The city of Tigard should not alter a 3-cents-per-gallon gas tax that was imposed last April to pay for improvements at the highly congested intersection of Pacific Highway, Greenburg Road and Main Street - even though the tax is collecting less money than expected.
While fixing this noted transportation bottleneck is important, public trust is even more important.
The City Council approved the local gas tax in late 2006 to pay for an estimated $4.5 million in intersection improvements to relieve everyday traffic congestion that stalls Pacific Highway traffic at that location.
The problem is that the city could only estimate the amount of gasoline being sold at Tigard service stations. And in the process, the city over-estimated the amount of gas tax collections it would be take in each month by as much as 15 to 25 percent. Over time, city officials now say the gas tax will collect only $3.5 million before it expires at the end of 2011, not the $4.5 million needed to fix the Pacific Highway bottleneck.
City staff will consider a variety of options over the next few months before the council makes a decision. Options include extending the life of the tax past 2011; reducing the scope of the intersection improvement; or even raising the tax rate to make up the difference.
None of these options are palatable. Tigard officials should follow through on what they originally told citizens they would do.
We understand that the problem occurs as city officials could only engage in good-faith estimates as to how much gasoline is sold at service stations located within city limits. But it was with those estimates in hand that the City Council approved the 3-cent gas tax and also committed to ending the tax Dec. 31, 2011, or when $5 million is collected -whichever comes first.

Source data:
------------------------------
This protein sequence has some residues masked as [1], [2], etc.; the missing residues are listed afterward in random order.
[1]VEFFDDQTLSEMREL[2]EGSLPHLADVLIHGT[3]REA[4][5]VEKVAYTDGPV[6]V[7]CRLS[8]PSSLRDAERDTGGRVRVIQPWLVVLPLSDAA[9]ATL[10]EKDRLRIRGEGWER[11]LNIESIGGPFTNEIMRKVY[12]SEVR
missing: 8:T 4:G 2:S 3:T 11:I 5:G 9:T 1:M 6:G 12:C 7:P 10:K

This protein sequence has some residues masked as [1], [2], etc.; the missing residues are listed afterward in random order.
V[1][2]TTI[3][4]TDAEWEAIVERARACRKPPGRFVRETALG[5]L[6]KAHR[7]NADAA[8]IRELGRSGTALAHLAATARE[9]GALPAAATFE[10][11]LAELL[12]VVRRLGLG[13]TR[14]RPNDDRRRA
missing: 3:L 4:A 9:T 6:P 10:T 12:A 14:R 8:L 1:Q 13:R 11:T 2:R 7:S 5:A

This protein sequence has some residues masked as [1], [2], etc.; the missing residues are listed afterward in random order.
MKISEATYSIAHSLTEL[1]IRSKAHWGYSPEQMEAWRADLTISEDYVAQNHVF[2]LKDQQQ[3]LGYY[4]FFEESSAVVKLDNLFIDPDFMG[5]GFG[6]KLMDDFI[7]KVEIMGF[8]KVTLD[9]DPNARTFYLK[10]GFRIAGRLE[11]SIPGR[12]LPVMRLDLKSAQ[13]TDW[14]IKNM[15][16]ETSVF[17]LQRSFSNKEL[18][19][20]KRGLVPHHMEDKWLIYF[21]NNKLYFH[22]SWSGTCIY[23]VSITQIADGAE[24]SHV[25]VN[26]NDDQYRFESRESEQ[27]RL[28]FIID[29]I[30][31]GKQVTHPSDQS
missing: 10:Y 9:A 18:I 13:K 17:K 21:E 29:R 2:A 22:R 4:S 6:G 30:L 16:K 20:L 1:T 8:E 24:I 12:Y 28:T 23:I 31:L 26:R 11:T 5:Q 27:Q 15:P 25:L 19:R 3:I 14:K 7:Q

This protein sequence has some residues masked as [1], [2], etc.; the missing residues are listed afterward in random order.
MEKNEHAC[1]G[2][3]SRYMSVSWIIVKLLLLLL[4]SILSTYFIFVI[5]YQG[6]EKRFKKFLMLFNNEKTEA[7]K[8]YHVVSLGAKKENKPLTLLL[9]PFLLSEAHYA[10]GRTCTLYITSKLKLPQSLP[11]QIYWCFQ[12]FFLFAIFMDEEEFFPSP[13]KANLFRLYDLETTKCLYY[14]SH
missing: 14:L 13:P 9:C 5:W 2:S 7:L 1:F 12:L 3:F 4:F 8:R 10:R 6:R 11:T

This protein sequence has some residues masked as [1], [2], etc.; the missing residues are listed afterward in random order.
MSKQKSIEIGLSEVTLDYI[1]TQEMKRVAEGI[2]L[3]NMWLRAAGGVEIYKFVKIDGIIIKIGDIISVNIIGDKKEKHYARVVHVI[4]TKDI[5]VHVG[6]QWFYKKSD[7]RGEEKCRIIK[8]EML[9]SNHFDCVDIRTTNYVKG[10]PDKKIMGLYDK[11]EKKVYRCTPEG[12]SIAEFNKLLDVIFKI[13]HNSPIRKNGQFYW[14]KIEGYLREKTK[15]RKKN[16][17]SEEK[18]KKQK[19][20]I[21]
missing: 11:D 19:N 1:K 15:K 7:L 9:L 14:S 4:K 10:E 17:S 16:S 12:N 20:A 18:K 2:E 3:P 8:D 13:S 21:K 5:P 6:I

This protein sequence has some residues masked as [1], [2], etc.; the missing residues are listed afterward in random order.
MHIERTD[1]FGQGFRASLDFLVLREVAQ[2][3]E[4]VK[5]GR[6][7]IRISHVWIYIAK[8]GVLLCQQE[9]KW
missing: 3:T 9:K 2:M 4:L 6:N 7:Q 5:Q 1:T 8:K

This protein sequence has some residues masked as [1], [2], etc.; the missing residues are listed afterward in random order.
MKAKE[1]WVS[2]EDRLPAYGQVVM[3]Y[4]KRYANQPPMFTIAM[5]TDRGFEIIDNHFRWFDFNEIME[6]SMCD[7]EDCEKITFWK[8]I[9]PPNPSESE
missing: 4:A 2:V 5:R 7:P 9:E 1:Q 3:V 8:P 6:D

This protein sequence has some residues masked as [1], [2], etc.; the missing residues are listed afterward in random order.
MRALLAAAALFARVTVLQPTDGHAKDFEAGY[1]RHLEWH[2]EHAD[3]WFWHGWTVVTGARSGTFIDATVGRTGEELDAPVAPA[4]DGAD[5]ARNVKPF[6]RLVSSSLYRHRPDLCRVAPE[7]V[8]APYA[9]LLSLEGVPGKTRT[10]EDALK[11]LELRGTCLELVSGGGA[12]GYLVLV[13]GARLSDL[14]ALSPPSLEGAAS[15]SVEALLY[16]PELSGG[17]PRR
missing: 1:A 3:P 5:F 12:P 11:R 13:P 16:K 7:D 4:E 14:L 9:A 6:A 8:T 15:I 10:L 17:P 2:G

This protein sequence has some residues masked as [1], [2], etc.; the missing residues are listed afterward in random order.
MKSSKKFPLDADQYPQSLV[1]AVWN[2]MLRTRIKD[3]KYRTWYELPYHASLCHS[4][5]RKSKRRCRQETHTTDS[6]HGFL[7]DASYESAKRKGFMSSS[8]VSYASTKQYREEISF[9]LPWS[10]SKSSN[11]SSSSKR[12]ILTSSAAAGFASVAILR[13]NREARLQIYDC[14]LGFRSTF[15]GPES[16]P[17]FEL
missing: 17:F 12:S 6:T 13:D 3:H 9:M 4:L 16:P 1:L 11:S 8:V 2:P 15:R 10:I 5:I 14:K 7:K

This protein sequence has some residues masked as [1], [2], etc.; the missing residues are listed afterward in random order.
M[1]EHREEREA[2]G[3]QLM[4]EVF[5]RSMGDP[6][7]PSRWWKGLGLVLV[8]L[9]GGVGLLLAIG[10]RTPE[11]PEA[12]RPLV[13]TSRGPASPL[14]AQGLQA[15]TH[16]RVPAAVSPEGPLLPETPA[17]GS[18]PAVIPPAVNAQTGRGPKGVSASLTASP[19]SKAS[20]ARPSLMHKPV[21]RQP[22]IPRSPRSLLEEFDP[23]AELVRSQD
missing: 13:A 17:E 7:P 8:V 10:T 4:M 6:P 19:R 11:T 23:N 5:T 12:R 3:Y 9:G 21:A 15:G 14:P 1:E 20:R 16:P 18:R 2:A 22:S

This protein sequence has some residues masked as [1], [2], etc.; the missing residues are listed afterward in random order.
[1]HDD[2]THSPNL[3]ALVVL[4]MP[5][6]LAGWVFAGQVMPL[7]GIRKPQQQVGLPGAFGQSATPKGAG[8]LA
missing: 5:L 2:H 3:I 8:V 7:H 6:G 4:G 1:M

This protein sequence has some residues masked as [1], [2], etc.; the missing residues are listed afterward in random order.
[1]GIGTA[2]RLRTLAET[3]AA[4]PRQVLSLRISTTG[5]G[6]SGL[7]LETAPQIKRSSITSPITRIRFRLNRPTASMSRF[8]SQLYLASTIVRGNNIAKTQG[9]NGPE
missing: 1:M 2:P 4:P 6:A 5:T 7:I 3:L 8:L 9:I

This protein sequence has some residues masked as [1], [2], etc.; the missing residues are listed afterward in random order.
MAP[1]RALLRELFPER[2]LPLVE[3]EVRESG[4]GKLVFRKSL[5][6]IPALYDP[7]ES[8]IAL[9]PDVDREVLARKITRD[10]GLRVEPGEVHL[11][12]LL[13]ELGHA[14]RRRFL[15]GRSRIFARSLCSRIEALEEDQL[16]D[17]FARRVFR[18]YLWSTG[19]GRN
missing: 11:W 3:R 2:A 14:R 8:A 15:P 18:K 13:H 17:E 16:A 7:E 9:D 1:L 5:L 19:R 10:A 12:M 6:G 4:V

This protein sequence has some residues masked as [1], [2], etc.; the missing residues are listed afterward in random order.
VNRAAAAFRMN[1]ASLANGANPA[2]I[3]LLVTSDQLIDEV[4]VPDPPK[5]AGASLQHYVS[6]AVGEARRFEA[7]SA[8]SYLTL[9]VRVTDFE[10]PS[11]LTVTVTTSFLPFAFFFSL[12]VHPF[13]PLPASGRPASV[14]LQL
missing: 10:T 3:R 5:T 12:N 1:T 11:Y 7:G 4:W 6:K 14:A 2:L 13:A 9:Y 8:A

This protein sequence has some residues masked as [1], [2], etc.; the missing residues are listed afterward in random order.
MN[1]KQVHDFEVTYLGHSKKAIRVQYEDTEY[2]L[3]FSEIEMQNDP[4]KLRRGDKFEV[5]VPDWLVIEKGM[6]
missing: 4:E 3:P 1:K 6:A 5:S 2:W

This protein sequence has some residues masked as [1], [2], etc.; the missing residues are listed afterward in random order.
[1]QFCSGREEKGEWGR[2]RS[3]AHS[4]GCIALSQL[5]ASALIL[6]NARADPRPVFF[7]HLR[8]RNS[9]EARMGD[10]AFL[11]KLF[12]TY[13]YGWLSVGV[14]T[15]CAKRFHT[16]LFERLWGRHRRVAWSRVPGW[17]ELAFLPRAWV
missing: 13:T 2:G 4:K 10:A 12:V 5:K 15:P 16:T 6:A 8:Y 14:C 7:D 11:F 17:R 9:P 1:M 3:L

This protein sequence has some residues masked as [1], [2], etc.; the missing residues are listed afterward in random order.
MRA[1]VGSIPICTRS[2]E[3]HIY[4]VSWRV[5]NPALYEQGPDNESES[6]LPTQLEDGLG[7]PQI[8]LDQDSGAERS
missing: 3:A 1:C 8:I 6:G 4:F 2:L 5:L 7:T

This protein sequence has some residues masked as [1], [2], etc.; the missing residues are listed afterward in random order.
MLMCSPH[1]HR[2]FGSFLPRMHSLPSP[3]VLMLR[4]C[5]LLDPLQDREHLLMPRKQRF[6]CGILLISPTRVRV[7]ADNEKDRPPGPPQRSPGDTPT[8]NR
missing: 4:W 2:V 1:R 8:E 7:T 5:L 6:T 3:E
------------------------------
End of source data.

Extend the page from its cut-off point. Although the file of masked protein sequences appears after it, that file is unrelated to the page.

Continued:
To change the tax rate, lengthen its collection period or reduce the scope of the project throws into question the integrity, follow-through and the capabilities of Tigard City Hall. These are attributes that the public should have confidence in and expect to consistently receive at a high level. By changing the gas tax rules at this point, Tigard city officials would suffer a loss of citizen confidence and incur taxpayer resentment.
Instead, city officials should stay the course on the tax and work with county, state, regional and federal agencies to make up the $1 million difference that the gas tax will not generate as planned.
There are merits and precedents for this approach. For one, Tigard has waited well more than a decade to have the county's MSTIP program fund a fix of the equally congested intersection of Hall Boulevard and Pacific Highway. The county owes Tigard something for this great delay. A bit of help fixing the nearby Greenburg Road intersection would be in order. Metro and state officials also have a stake in getting this interchange fixed as well. Pacific Highway is a state road and carries a major share of the regional and Northwest Oregon economy. Besides, cars and trucks routinely getting stuck in congestion in Tigard are very bad for Metro's and the state's efforts to reduce pollution and improve the environment.
The city of Tigard has a responsibility to offset the funding difference. How the City Council chooses to spend the budget is all about choosing priorities and trade-offs. Given that just about every survey of local residents ranks concern over Pacific Highway congestion as a top priority, we think the city can come up with some money from the general fund.
How the City Council and other government partners solve this funding shortfall will say a lot to voters and taxpayers about the ability of all governments to accountably, transparently and successfully do what they say they will.
Tigard should stay the course on the gas tax and get the intersection work done as promised.